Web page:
examples of the Flyswatter Antenna are described here.The first
one is by Doug, GW3ATM and the second is by Mike, G0JMI. Click
here for Mike's information.
thanks to both GW3ATM and G0JMI for their interesting information
In an effort to develop a decent
10GHz home station antenna system, Doug, GW3ATM, has turned to the Flyswatter
Array. Pioneered many years ago in the UK by Mike Walters, G3JVL and Dain
Evans, G3RPE, it does not appear to have received the attention it deserves.
When correctly set up, the system offers a very good performance, often
comparable to a moderately sized dish antenna at the same height. Many
of us have problems erecting a dish at a reasonable height because the
most efficient way of feeding it usually involves having the microwave
transverter either immediately behind or just below the dish and effectively
out of reach for easy access. The associated weatherproofing problems
deter many folk from using this approach. Feeding the antenna via a long
length of waveguide is another alternative but this usually means having
some sort of rotary waveguide joint at the base of the waveguide and using
a length of flexible waveguide or coax section to get around the rotator.
Losses are necessarily greater when this latter method is employed.
The flyswatter antenna uses a very low loss feeder
the microwave transverter is placed at or near ground level, where it
can easily be adjusted and even taken indoors during periods of non-activity.
Some distance directly above the transverter is a plane reflector, angled
so that the radiation from the transverters antenna (which is conveniently
a small dish or even a horn) is reflected out horizontally to the surrounding
area (see diagram right). The lower antenna doesnt need to be exactly
underneath the plane reflector as the angles involved can easily be adjusted
to compensate for any deviation from the vertical.
Small offset fed dishes provide excellent feed antennas for flyswatter
systems since the transverter and its feedhorn can be mounted so that
they do not point up into the sky from where they might get an input of
rain during bad weather. They also tend to be more efficient than rear
fed dishes using, for example, the Penny feed.
The distance between the dish and the plane reflector is effectively a
compromise based upon the relative gains of both dish and reflector (which
in turn are a function of their physical dimensions). Unfortunately there
is not room here to discuss this aspect in the detail it deserves! Paul
Wade, W1GHZ, presented a fascinating paper on the subject at Microwave
Update , held in Philadelphia, USA in September 2000. The paper can be
found in the Proceedings of Microwave Update 2000 (available from the
ARRL) and on Pauls outstanding website at: www.w1ghz.org
. Interested readers should refer to either of these resources.
GW3ATMs flyswatter system consists of a 48cm diameter, ex-BSB, offset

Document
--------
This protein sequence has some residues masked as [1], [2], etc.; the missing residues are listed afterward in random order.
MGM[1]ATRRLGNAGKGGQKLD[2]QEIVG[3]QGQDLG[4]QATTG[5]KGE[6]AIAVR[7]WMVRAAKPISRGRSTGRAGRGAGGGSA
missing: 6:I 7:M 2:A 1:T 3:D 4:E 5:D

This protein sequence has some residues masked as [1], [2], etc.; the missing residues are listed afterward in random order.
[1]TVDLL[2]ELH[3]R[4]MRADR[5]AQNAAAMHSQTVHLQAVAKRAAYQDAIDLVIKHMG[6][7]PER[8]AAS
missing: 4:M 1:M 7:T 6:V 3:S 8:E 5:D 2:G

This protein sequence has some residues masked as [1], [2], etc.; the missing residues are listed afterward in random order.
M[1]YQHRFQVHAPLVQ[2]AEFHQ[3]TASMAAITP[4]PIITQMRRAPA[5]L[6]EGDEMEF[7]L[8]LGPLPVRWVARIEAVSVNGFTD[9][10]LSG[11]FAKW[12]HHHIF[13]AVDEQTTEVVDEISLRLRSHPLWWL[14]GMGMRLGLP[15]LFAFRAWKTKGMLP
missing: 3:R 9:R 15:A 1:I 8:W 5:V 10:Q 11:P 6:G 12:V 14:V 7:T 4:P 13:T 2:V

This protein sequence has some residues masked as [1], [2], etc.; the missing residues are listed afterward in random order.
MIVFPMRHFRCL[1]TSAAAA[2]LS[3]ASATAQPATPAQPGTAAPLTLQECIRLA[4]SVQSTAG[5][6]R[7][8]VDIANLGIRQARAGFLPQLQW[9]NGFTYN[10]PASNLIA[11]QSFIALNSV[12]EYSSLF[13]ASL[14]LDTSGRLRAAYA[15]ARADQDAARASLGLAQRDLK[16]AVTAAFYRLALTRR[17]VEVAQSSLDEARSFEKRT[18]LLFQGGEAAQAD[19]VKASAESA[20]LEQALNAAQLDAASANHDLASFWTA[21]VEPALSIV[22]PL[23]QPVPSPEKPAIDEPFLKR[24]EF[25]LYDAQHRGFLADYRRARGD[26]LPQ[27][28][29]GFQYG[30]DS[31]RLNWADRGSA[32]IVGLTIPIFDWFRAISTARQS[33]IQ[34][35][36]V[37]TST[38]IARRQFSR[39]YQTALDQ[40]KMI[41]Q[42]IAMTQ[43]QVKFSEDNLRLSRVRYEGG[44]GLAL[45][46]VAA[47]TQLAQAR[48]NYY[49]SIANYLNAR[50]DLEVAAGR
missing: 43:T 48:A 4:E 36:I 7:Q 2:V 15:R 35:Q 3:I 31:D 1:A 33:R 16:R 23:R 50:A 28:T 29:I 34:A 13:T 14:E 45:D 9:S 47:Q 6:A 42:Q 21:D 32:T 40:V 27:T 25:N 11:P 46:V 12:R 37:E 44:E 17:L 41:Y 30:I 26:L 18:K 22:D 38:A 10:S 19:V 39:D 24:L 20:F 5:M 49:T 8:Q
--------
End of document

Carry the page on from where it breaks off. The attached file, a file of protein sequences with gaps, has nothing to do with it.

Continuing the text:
fed dish, mounted just above gutter level on a rotary, guyed pole, next
to his bungalow. The dish is fed with an ex-Amstrad, sat-TV feedhorn (widely
available at rallies). The aluminium, plain reflector is 1mm thick and
measures 23 inches by 33 inches. It is fixed 11 feet above the BSB dish.
A sat-TV screw jack, fixed on a bracket on the opposite side of the mast
to the reflector, is used to vary the tilt angle of the flyswatter. The
pole, dish, plain reflector and transverter are so arranged that they
all rotate together. If the dish and reflector did not move together there
would be a change in the polarisation of the reflected signal. This problem
was clearly demonstrated in Paul Wades Microwave Update 2000 talk,
when he used a laser pointer and plain reflector to beam the
light at the four walls of the lecture room!
GW3ATM places his 5 watt 10GHz transverter in a weatherproof box, mounted
on the same pole and just below the dish, so that a short and easy connection
can be made to the offset feedhorn.
Results so far have all been in receive mode only but have been very encouraging.
From his home at Llandogo, Monmouthshire, he can hear the Cleeve Common
10GHz beacon, GB3CCX, at good strength from two directions, via reflections
from nearby commercial towers. He cannot hear this directly at ground
level. G4UVZ has also been heard and he believes he can just detect the
new Dorset beacon, GB3SCX. Doug is looking forward to the coming microwave
season when he hopes to work many stations several hundred
kilometres away. Rainscatter propagation should also provide very interesting
results now that the reflectors tilt angle can be remotely adjusted.
The Flyswatter antenna system offers the home station operator a convenient
and efficient way of making the most of his or her location.
Mike, G0JMI, has also designed a
home station Flyswatter Antenna system. Just click on the arrow here to
take a look ...
Click here for G0JMI's flyswatter